Kitchen Stewardship | A Baby Steps Approach to Balanced Nutrition

The Comparison: The Specific Carbohydrate Diet (SCD), GAPS Diet (Gut & Psychology Syndrome), and The Maker’s Diet

October 27th, 2010 · 54 Comments · Big Changes, Food for Thought, Natural Health, Science of Nutrition, Special Situations

Ready for an epic post? Over the last month or so as the adults in the family went grain-free to combat some symptoms of Crohn’s Disease (Inflammatory Bowel Disease or IBD) in my husband, I’ve mentioned in passing a couple gut-healing diets. Although we didn’t actually go on any of them officially, I gleaned information from each to try to make our grain-free, dairy-free diet as effective as possible for my husband’s gut (which is all healed up, thanks be to God. We’re introducing sprouted grains this week, and the first gluten-containing grains still aren’t hurting him). Many have asked for more information: What is included in the diets? What is excluded? What are their purposes? Today I’ll give you a basic overview of each and highlight their similarities and differences.

The three diets I’m attempting to summarize for you are:

  1. Specific Carbohydrate Diet (SCD)
  2. Gut and Psychology Syndrome Diet (GAPS)
  3. The Maker’s Diet (I mainly used the actual book)

The links go to a basic source of information for each diet.

All three of these diets are actually quite similar in many ways. In fact, one reader emailed to say that “Jordan Rubin got well following [the SCD] diet and got counseling from [Elaine Gottschall].  Then he went on to develop his own version.” That may or may not be true, and I don’t really care one way or the other. I’m not here to pit people against each other or cause problems. (Well, maybe sometimes.) I just want to get a bigger perspective and help share a synopsis of these often mentioned diets.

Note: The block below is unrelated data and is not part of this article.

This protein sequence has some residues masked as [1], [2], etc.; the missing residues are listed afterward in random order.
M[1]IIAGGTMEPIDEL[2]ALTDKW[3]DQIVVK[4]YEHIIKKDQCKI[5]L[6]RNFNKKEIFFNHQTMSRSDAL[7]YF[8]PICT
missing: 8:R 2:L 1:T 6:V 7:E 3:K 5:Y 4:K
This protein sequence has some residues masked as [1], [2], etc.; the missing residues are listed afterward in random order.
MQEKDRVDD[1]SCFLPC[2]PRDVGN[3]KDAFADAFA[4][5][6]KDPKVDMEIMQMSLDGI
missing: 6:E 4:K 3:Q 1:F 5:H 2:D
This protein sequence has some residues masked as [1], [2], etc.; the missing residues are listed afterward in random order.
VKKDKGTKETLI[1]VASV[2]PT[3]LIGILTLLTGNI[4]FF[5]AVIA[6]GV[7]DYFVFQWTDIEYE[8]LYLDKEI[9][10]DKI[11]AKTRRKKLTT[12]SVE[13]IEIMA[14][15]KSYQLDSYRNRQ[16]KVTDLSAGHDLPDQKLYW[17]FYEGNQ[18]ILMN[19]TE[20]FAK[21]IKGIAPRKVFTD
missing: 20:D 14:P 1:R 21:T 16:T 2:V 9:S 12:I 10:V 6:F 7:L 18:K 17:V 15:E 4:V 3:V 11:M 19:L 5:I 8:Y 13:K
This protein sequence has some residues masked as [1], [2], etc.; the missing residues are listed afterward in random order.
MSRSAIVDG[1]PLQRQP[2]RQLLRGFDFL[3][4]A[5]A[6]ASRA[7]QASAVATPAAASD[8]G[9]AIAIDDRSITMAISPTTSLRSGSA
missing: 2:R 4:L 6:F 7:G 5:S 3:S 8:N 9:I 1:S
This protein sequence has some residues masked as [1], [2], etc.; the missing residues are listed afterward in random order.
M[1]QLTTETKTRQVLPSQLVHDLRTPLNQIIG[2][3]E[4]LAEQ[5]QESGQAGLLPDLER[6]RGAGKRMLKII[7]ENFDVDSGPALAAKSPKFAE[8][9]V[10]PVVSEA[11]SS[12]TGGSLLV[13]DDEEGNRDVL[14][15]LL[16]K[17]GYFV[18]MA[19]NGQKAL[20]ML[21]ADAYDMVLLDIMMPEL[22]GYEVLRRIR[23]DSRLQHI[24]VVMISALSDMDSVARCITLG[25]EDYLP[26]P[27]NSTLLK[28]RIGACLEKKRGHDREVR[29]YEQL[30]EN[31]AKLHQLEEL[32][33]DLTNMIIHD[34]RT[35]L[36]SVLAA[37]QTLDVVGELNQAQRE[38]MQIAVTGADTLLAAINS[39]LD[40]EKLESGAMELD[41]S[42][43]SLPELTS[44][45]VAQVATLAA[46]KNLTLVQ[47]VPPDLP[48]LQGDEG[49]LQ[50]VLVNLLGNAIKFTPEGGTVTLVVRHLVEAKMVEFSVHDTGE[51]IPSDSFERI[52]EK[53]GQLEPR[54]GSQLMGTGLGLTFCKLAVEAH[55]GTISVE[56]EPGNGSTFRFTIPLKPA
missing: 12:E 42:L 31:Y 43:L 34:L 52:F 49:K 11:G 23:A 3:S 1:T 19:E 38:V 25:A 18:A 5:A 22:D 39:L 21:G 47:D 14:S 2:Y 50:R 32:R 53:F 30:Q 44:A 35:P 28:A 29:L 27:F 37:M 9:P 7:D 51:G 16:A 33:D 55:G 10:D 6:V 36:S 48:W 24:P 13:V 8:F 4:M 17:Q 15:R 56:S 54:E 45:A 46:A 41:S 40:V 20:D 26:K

I may, and probably will, make many mistakes – please, if you know that I have, help correct me. I’m really just learning about all this myself and haven’t tried any of them officially, just my own amalgamation of what I’ve been reading.

The great part about there being many different gut-healing diets is that there’s not one perfect prescription for everyone. I guarantee there are people out there who have tried one, found it didn’t work, and had laudable success with the next. Some cannot handle the extreme low carbs in the GAPS diet and feel fatigued to the extreme, even if it begins to help their digestion. Many people have contacted me with surprise that my husband is doing well on raw vegetables, when for so many with Crohn’s, raw veggies are their trigger foods for a flare-up.

Grain Free Meal Plans- Click Here to Learn More!
In a world where people “have their colors done” to figure out what color shirt looks best with their complexion, is it any surprise that our insides also require a variety of options for best performance?

SCD (Specific Carbohydrate Diet)
GAPS (Gut and Psychology Syndrome)
Maker’s Diet
Purpose/Origination
A diet intended mainly for specific digestive ailments such as Crohn’s disease, ulcerative colitis, celiac disease, diverticulitis, cystic fibrosis and chronic diarrhea. However it is a very healthy, balanced and safe diet that has health benefits for everyone. Developed by Elaine Gottschall. Has its foundation in the SCD diet, but evolved it further for healing digestive disorders and subsequent issues, particularly learning disorders. The main difference pertains to dairy products. Developed by Dr. Natasha Campbell-McBride. Also developed via the SCD diet, but based on biblical foods and practices and supported by science. Designed to improve nearly any health issue. Developed by Jordan Rubin.

General Overview